I don’t know the secret to becoming rich, successful, or happy– but I do know that for myself, giving more than I take has helped me tremendously.

The virtue of growing up poor.

Saigon, 2017

I grew up poor. I remember saving my $2 a day lunch money (subsidized school lunch money) for 10 days, so I could buy that cool new Adidas T-Shirt.

Growing up poor was good. I never took shit for granted. I also knew I had to work to get whatever I wanted.

I also learned that if I wanted anything, I needed to produce value. “Value” as being useful to others.

For example, I could be more valuable by tutoring more students, for more time. I could build my reputation by working really hard in my tutoring, to get more recommendations, and thus earn more money.

I also learned that the most useful, virtuous, and inspiring people were those who:

  1. Led by example and
  2. Gave more than they took

For example, I tend to trust people who give more than they take.

For example, I trust a lot of bloggers who give away a lot of free information (James Altucher), but occasionally asks you to buy his ebooks (I have bought 4 of his ebooks).

Saigon, 2017

I also generally tend to like my friends who share. I trust my friend Justin Lee, who shared his hip hop cd collection with me, when we were 16. When he asked anything from me, I would give it to him without even thinking. His generosity inspired me so much, that I thought to myself:

When I’m helping Justin, I’m actually helping myself.

For example, when he needed help in Spanish class, and I tutored him, it helped improve my Spanish. Same happened when I helped any of my friends with anything.

The more I taught others, the more I learned myself.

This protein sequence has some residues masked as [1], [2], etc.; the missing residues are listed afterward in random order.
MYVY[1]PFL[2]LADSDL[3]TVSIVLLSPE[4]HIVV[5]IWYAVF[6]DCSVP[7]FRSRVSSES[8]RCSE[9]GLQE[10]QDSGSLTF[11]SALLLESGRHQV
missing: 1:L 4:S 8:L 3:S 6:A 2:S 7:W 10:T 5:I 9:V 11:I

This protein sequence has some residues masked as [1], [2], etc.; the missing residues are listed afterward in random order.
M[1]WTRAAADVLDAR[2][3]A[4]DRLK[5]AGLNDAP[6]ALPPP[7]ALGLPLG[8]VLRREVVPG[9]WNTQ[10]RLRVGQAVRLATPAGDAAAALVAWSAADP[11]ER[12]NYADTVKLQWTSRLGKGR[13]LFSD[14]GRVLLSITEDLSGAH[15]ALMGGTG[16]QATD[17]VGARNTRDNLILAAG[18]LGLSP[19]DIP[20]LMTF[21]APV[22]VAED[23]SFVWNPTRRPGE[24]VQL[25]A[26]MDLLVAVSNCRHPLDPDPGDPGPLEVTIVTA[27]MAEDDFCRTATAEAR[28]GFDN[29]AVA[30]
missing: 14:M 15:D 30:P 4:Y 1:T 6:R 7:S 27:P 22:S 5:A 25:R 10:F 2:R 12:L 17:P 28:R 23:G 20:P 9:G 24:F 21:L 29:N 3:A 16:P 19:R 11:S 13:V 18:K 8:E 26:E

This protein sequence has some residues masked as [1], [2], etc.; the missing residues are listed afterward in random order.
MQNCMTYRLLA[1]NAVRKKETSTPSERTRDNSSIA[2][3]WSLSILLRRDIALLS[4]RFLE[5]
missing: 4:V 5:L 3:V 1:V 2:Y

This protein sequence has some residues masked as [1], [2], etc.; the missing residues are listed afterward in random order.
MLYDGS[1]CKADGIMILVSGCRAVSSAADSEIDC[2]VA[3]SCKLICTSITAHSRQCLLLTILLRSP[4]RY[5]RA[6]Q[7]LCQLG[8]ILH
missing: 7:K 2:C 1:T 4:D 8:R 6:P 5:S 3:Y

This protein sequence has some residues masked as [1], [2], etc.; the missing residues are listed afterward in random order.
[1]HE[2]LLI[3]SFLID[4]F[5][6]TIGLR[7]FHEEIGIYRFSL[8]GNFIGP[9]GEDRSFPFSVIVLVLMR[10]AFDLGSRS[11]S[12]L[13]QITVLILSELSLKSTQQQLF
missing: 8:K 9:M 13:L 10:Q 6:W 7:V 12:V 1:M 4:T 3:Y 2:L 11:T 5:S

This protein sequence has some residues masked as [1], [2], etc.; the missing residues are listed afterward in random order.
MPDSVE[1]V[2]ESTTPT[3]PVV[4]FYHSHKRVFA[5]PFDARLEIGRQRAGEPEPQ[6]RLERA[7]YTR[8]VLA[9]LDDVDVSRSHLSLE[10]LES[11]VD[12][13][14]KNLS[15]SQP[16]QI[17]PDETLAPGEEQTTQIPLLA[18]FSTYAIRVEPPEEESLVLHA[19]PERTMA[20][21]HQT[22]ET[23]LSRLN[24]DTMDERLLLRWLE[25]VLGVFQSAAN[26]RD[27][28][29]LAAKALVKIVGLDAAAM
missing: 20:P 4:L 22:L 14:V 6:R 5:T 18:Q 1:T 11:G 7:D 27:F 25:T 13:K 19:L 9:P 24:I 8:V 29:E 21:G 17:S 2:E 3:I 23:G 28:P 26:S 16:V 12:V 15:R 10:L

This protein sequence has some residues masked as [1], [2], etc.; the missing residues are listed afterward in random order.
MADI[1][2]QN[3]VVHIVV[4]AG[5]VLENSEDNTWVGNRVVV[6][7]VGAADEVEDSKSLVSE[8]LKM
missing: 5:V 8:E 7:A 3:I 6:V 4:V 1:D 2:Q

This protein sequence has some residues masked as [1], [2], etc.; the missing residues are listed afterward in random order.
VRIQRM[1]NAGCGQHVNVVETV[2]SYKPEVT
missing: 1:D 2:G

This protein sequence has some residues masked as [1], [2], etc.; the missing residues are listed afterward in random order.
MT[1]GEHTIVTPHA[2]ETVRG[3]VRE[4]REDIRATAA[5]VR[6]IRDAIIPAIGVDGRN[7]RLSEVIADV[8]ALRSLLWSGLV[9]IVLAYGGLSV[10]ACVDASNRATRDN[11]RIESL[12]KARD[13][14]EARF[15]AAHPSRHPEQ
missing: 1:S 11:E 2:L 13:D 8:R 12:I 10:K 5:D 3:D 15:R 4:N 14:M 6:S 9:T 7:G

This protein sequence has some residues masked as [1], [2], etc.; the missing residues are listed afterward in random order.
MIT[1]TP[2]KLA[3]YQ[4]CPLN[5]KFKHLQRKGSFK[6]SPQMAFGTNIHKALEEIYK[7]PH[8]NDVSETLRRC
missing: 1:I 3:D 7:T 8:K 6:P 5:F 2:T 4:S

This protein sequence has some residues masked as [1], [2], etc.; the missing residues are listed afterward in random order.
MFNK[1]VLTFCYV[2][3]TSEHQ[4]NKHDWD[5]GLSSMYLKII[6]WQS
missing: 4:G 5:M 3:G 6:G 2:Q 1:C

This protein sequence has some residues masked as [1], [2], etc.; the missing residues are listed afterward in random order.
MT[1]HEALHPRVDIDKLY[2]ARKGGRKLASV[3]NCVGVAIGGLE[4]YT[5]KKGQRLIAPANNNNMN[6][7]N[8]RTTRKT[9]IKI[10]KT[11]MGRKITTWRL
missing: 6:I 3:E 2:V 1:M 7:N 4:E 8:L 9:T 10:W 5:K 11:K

In my personal life in recent years, I’ve found this with business and economics:

The more value I give others the more I receive in return.

For example, the average person who attends my workshop or buys my products has followed me for a very long time (usually at least 2 years). They feel so much gratitude from all this free information I give them (via books, presets, videos, articles), that they want to repay me, by somehow offering me money.

I’ve had students attend my workshops and tell me:

To be honest Eric, I knew I probably would not learn much in this workshop. But I attended to meet you in person, but also to help support you financially, by paying for the workshop.

Very humbling.

Too much self-reliance is bad

To be honest, my biggest stumbling block was that I wasn’t very good at taking.

For example, I’d always offer my help to my friends, but I felt shame or weaknesses by asking for help.

I wanted to be 100% self-reliant. It was a point of pride for myself.

For example, I paid myself through college. I got student scholarships from UCLA, the US government, and I took out a few loans (to travel abroad). I did “work study” and got paid $12.50 an hour at UCLA Undergraduate Admissions, working in tech support (thanks John Talbert for giving me a job). I never asked my mom for money in school, because I knew that she didn’t have money, but also I wanted to proudly say that I paid through college by myself.

Learning to value your self-worth.

Saigon, 2017 #cindyproject

Anyways, one of the hardest things if you’re an entrepreneur is to ask for money.

It isn’t so much asking for money like begging. Rather, it is asserting your value. And having the courage to request money for your services.

I was inspired by an essay that Cindy wrote titled, “My labor is not free.” We both grew up similar– working class, poor, immigrant families. We don’t know how to value our time, ourselves and our lives.